A metro train pulls into the McPherson Square station. (John McDonnell/The Washington Post)

A year after Metro announced fares increases across the board for rail and bus riders, the transit agency is expected to announce this week that it is not planning a fare hike for the coming fiscal year.

Metro’s proposed budget outlines plans to continue fixing its run-down tracks, to upgrade its power system so it can run more eight-car trains and to add more express bus routes in the region.

Richard Sarles, the transit agency’s general manager, is expected to present his $2.5 billion operating and capital spending plan on Thursday to the agency’s board of directors.

Last year, despite rider complaints, the board approved a rate increase that averaged 5 percent. This year, there are no proposed fare hikes (or service cuts), which is not a surprise given Metro’s 2008 decision to make fare changes every two years. That policy went into effect in 2010.

A draft of the proposed 2014 budget lays out a $1.65 billion operating budget and $875 million capital budget. The agency is expected to have a $27 million budget deficit, which the District, Maryland and Virginia will be expected to pick up.

Metro’s proposed 2014 budget: See the draft presentation from Richard Sarles, the transit agency’s general manager.

The fiscal 2014 operating budget includes $4.4 million to add more limited-stop buses in parts of the region, $50 million to train personnel and begin operating the new Silver Line, and $17 million for a program to manage Metro workers’ fatigue after criticism about employees working too much overtime.

“There’s no service cuts and no fare hike proposed, so this should be a happy time for people,” Sarles said in an interview. “Riders will see the introduction of the Silver Line service and six or seven bus lines with limited extra service.”

Unlike most other big cities, where transit ridership is rising, Metro has seen a decline.

Metro’s ridership was down 4.5 percent from July through October compared with the same time period in 2011. Transit agency officials said the drop was caused by lower tax benefits from the federal government, fare increases and the closure of the system for almost two days after Hurricane Sandy.

Even with Congress increasing the pre-tax benefit to $240 from $125 for rail and bus riders as part of the fiscal cliff resolution last week, Metro expects that revenue from ridership will be $14 million lower for fiscal 2014 than it had projected. Revenue for fiscal 2013 is expected to be down $25 million, according to Metro officials.

Sarles said the region’s passengers faced “quite a hit” last year with fare increases and the cut in the transit benefit, noting that 40 percent of peak period travelers are federal employees whose rides are subsidized.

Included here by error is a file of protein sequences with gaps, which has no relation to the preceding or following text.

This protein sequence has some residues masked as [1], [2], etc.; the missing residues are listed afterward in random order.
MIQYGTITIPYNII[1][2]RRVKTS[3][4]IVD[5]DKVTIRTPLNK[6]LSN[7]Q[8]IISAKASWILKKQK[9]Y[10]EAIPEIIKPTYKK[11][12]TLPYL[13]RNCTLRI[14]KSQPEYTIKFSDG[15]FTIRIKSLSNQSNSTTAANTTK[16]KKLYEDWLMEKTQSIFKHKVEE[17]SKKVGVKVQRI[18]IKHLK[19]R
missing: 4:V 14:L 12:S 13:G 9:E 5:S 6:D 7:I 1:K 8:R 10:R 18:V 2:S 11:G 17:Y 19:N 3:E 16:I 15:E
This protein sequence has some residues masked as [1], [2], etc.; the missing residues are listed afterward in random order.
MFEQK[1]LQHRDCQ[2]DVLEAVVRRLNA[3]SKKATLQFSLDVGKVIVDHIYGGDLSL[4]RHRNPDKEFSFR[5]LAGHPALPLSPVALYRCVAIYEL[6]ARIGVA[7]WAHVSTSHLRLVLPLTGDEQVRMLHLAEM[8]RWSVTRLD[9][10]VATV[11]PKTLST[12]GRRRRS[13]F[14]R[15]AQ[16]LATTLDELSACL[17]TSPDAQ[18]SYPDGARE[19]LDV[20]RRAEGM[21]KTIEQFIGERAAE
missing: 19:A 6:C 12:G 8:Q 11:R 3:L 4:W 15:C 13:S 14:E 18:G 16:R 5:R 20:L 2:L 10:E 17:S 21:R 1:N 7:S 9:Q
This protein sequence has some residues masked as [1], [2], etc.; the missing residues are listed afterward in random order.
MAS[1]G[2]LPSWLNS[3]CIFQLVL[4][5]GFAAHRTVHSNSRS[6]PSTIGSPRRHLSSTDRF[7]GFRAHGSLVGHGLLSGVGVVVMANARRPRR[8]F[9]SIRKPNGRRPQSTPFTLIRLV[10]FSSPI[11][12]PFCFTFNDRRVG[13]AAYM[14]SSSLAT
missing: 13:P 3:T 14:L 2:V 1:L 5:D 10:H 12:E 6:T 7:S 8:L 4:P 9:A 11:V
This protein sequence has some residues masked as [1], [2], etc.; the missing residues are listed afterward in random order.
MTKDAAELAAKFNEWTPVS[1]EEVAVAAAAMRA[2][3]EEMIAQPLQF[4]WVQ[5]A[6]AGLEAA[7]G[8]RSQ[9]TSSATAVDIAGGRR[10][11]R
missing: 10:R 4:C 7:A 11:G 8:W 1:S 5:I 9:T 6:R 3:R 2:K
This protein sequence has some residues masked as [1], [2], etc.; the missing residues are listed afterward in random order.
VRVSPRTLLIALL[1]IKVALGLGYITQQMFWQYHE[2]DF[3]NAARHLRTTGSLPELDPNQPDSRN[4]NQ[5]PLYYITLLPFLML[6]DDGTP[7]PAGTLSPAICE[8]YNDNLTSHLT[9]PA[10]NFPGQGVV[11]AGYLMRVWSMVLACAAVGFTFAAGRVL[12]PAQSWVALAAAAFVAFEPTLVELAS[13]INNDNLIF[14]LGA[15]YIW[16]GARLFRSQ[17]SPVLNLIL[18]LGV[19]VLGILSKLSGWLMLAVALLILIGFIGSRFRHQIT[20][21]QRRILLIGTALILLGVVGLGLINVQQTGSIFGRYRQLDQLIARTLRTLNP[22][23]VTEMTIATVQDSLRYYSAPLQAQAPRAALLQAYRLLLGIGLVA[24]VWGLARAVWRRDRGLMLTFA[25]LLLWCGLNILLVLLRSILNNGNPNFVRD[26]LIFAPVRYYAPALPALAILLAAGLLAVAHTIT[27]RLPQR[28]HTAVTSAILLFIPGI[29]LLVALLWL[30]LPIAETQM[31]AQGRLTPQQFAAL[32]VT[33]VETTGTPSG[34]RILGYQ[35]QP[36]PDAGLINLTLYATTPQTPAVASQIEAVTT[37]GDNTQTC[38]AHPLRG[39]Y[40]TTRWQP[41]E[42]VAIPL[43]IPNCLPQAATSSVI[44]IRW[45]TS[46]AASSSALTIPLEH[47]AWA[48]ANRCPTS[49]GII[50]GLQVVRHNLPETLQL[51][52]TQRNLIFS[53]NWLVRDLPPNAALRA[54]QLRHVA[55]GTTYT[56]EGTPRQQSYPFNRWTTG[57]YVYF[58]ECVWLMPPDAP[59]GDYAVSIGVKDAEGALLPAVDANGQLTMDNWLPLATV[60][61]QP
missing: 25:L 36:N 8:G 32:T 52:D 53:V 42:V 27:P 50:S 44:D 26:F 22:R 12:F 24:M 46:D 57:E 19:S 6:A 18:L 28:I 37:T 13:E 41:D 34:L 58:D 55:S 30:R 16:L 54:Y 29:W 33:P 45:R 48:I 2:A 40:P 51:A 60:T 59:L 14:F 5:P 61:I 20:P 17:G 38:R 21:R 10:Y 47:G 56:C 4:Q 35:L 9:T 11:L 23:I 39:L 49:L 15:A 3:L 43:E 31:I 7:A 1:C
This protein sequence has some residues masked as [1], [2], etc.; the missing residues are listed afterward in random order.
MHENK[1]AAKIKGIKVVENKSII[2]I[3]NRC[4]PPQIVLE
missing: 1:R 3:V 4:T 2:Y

Even with the benefit increased for this year, he said, “sometimes you lose people and you don’t get them back, but we are hoping most of the people come back.”

Metro’s capital budget includes spending $150 million for a new radio communications system. The agency says the Federal Communications Commission has required it to move its system to a new radio frequency band.

The capital budget also includes plans to replace and rehabilitate 175 escalators and 57 elevators, to buy 600 new buses, to buy 1,200 new vehicles for MetroAccess, and to purchase rail cars to replace the aging 1000 series and 4000 series. The first of Metro’s newest rail cars — the 7000 series — are expected to begin arriving at the end of the year as it prepares to open the Silver Line. Riders will likely see the new rail cars in use in mid-2014.

Metro also plans to spend $40 million over the next six years to upgrade its power system and infrastructure so it can run more eight-car trains.

Sarles said the agency was having outside safety tests done on its signals and automatic control system to see when it could go back into operation. Trains have operated in manual mode since the deadly 2009 Red Line crash. Sarles said he was not prepared to say when trains would go back to automatic until he got the test results at the end of the year.

He said riders would continue to see some weekend work on tracks but that it will gradually become “less intensive.” “We have to do preventative maintenance,” he said. “We have to do reconstruction. There will always be times when we have to do single tracking or take track out. But it won’t be as intensive. We have to maintain this place.”

Frank DeBernardo, a Prince George’s County member of Metro’s Riders’ Advisory Council, said: “It’s good there’s no fare increases, but riders want to see improved service with fewer delays on trains and buses. They want a system that runs efficiently.”